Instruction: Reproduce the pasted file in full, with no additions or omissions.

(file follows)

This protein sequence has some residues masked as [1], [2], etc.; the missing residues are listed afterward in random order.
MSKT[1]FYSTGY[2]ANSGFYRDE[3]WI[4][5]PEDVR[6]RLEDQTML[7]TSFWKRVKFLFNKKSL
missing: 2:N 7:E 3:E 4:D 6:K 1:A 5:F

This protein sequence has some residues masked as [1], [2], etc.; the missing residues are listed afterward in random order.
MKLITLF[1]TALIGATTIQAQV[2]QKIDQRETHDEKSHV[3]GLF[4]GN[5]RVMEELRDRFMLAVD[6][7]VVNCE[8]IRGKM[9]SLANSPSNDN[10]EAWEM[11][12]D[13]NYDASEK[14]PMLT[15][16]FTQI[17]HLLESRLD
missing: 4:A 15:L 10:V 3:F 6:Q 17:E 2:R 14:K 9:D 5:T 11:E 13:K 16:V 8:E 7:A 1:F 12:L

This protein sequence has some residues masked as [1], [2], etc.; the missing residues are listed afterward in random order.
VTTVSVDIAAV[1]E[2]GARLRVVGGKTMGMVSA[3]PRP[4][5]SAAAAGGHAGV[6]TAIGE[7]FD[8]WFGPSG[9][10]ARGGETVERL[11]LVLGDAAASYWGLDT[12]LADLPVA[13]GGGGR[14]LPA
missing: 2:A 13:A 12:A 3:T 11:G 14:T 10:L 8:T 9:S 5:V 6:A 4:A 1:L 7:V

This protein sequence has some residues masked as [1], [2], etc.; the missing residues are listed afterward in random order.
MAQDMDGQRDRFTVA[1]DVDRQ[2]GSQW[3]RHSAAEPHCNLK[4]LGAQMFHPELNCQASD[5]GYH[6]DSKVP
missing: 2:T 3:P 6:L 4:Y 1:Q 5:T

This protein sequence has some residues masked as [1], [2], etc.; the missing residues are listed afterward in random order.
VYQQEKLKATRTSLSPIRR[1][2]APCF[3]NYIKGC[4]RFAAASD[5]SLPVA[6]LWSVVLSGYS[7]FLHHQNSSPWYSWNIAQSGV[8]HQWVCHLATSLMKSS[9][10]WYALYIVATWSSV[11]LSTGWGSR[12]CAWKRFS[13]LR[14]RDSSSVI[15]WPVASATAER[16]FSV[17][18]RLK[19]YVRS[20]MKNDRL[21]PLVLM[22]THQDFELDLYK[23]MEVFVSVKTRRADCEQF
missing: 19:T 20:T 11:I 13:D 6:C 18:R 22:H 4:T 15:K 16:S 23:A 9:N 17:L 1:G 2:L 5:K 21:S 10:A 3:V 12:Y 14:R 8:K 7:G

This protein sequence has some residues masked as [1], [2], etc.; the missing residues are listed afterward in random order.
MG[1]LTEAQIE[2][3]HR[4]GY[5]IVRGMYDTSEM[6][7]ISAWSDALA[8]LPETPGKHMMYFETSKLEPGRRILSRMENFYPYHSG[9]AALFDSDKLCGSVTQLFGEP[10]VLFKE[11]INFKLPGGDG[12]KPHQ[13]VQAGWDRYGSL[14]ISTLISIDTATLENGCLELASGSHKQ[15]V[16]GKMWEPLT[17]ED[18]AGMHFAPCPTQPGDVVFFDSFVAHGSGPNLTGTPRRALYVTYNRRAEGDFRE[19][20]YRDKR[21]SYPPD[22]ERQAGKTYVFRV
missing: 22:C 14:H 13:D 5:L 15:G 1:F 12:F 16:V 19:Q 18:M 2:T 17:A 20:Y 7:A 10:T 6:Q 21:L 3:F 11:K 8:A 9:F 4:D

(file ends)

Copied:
This protein sequence has some residues masked as [1], [2], etc.; the missing residues are listed afterward in random order.
MSKT[1]FYSTGY[2]ANSGFYRDE[3]WI[4][5]PEDVR[6]RLEDQTML[7]TSFWKRVKFLFNKKSL
missing: 2:N 7:E 3:E 4:D 6:K 1:A 5:F

This protein sequence has some residues masked as [1], [2], etc.; the missing residues are listed afterward in random order.
MKLITLF[1]TALIGATTIQAQV[2]QKIDQRETHDEKSHV[3]GLF[4]GN[5]RVMEELRDRFMLAVD[6][7]VVNCE[8]IRGKM[9]SLANSPSNDN[10]EAWEM[11][12]D[13]NYDASEK[14]PMLT[15][16]FTQI[17]HLLESRLD
missing: 4:A 15:L 10:V 3:F 6:Q 17:E 2:R 14:K 9:D 5:T 11:E 13:K 16:V 8:E 7:A 1:F 12:L

This protein sequence has some residues masked as [1], [2], etc.; the missing residues are listed afterward in random order.
VTTVSVDIAAV[1]E[2]GARLRVVGGKTMGMVSA[3]PRP[4][5]SAAAAGGHAGV[6]TAIGE[7]FD[8]WFGPSG[9][10]ARGGETVERL[11]LVLGDAAASYWGLDT[12]LADLPVA[13]GGGGR[14]LPA
missing: 2:A 13:A 12:A 3:T 11:G 14:T 10:L 8:T 9:S 5:V 6:A 4:A 1:L 7:V

This protein sequence has some residues masked as [1], [2], etc.; the missing residues are listed afterward in random order.
MAQDMDGQRDRFTVA[1]DVDRQ[2]GSQW[3]RHSAAEPHCNLK[4]LGAQMFHPELNCQASD[5]GYH[6]DSKVP
missing: 2:T 3:P 6:L 4:Y 1:Q 5:T

This protein sequence has some residues masked as [1], [2], etc.; the missing residues are listed afterward in random order.
VYQQEKLKATRTSLSPIRR[1][2]APCF[3]NYIKGC[4]RFAAASD[5]SLPVA[6]LWSVVLSGYS[7]FLHHQNSSPWYSWNIAQSGV[8]HQWVCHLATSLMKSS[9][10]WYALYIVATWSSV[11]LSTGWGSR[12]CAWKRFS[13]LR[14]RDSSSVI[15]WPVASATAER[16]FSV[17][18]RLK[19]YVRS[20]MKNDRL[21]PLVLM[22]THQDFELDLYK[23]MEVFVSVKTRRADCEQF
missing: 19:T 20:T 11:I 13:D 6:C 18:R 22:H 4:T 15:K 16:S 23:A 9:N 17:L 1:G 2:L 5:K 21:S 10:A 3:V 12:Y 14:R 8:K 7:G

This protein sequence has some residues masked as [1], [2], etc.; the missing residues are listed afterward in random order.
MG[1]LTEAQIE[2][3]HR[4]GY[5]IVRGMYDTSEM[6][7]ISAWSDALA[8]LPETPGKHMMYFETSKLEPGRRILSRMENFYPYHSG[9]AALFDSDKLCGSVTQLFGEP[10]VLFKE[11]INFKLPGGDG[12]KPHQ[13]VQAGWDRYGSL[14]ISTLISIDTATLENGCLELASGSHKQ[15]V[16]GKMWEPLT[17]ED[18]AGMHFAPCPTQPGDVVFFDSFVAHGSGPNLTGTPRRALYVTYNRRAEGDFRE[19][20]YRDKR[21]SYPPD[22]ERQAGKTYVFRV
missing: 22:C 14:H 13:D 5:L 15:G 1:F 12:F 16:V 19:Q 18:M 2:T 17:A 20:Y 7:A 10:T 6:Q 21:L 3:F 11:K 8:A 9:F 4:D